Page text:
Monday, 12 December 2011

dem stones, dem stones, dem dry stones …

I had trouble sleeping last night, and about three in the morning one’s mind starts to wander and I got to thinking about the Archepiscopal Museum in Ravenna, or more accurately about a collection of inscriptions that they have there, that irritatingly they won’t let you photograph.
Ravenna was of course the seat of the last Emperors of the West, of various Ostrogothic kings and later of the Byzantine exarchate of Italy, and was one of the wealthiest cities in Medieval and early Renaissance Italy.
I’ve previously written how the current Renaissance exhibition at the NGA allows you to track the evolution of technique and of art from a purely devotional activity to a rather more secular one.
So with the museum in Ravenna which we visited last year on our trip to Europe – or it could if they organised the display of inscriptions.
The late Roman and Ostrogothic ones are beautifully carved and the letters are well set out. The Byzantine ones perhaps less so but still pass muster. Lombard ones from the ninth and tenth centuries are increasingly crude, badly set out, letters crammed together when the stonemason ran out of space etc etc.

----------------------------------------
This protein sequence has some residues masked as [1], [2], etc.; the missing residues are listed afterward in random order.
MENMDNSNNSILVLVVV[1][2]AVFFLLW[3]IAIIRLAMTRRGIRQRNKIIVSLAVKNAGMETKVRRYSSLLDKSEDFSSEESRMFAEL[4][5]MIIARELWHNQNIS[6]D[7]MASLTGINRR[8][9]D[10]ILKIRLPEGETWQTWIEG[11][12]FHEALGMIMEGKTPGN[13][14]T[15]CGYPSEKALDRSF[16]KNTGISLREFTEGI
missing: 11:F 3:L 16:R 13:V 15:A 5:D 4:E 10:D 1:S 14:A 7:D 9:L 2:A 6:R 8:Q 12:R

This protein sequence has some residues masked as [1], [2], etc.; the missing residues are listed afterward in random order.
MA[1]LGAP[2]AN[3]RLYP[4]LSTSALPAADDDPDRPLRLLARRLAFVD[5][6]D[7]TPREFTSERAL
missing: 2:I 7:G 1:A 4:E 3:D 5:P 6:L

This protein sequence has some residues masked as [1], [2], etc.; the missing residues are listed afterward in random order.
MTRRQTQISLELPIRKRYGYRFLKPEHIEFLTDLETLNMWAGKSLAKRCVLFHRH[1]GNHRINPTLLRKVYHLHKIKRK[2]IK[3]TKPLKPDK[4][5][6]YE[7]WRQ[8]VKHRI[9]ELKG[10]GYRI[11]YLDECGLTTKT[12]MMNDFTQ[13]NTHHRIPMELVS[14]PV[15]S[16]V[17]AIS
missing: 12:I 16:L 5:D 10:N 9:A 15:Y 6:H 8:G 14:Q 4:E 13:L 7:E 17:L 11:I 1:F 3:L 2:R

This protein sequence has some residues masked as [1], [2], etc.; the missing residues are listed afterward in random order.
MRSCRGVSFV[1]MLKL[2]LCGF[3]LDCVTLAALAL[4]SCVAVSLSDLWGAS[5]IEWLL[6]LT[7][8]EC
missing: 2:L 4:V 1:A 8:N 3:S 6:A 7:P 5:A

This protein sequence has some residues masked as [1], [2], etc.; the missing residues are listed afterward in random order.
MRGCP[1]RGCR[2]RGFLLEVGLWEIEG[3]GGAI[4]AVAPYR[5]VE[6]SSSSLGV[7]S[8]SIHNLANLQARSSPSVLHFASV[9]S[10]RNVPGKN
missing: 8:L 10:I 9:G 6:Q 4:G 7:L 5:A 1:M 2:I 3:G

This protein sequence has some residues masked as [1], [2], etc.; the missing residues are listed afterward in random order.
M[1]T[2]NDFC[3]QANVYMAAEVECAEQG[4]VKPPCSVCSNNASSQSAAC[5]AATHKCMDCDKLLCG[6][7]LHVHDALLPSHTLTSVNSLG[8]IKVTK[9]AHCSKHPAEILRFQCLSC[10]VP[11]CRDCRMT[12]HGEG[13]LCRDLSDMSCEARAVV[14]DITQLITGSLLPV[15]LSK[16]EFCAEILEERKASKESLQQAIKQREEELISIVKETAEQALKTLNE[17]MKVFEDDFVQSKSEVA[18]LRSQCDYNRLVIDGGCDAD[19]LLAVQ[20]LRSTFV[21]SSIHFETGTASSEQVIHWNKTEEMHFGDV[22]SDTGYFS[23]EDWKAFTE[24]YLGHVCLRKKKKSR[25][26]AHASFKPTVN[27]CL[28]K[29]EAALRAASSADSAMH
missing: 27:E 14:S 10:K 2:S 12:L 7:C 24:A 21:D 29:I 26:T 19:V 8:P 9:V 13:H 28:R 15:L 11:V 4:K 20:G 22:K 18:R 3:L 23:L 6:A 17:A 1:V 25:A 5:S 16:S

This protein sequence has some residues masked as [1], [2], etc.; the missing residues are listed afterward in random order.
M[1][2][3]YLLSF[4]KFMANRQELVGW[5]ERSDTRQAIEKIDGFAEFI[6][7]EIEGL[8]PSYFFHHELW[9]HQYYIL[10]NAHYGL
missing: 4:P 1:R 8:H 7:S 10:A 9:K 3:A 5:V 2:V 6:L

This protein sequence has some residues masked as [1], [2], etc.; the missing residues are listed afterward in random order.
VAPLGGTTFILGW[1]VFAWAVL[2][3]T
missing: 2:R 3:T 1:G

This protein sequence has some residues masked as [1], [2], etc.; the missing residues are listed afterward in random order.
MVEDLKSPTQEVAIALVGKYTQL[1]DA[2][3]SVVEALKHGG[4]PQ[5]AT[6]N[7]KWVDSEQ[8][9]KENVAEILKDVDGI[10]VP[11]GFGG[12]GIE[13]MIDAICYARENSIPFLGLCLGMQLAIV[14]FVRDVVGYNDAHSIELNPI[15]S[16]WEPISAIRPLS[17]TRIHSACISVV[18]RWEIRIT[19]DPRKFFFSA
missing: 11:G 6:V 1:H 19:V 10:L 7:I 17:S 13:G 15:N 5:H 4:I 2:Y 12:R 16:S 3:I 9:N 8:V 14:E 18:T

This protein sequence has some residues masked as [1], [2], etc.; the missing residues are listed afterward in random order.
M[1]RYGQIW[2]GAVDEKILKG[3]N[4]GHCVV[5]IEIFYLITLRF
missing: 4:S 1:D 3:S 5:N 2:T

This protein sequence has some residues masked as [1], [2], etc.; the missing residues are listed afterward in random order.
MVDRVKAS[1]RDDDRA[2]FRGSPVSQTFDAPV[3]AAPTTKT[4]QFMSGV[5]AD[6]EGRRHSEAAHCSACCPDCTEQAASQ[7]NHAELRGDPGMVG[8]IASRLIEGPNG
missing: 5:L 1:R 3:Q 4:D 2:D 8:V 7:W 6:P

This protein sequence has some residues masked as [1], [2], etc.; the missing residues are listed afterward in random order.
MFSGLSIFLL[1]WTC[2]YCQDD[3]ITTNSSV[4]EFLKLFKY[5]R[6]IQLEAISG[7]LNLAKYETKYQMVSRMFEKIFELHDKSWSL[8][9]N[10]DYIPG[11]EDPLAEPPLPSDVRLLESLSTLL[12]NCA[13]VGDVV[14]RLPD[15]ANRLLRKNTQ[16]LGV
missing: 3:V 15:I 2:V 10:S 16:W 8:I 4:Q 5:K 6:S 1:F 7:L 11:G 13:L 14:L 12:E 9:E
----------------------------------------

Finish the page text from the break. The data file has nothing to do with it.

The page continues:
And then the miracle. One can see culture returning. The inscriptions get clearer again and better set out.
And when I saw that collection of inscriptions I thought ‘you could make an online exhibition of this’.
But as I said they wouldn’t let you photograph them. I’ve tried mining Flickr for open source/creative commons licenced examples, but no, it’s clear that photographing Ostrogothic inscriptions is not the first thing people think of doing when on an Italian holiday.
So I’m afraid that the online exhibition will have to remain in my mind, as I designed it in the wee small hours, but should you go to the Archepiscopal museum in Ravenna, be sure to look at the collection of inscriptions and see what story it tells you ….

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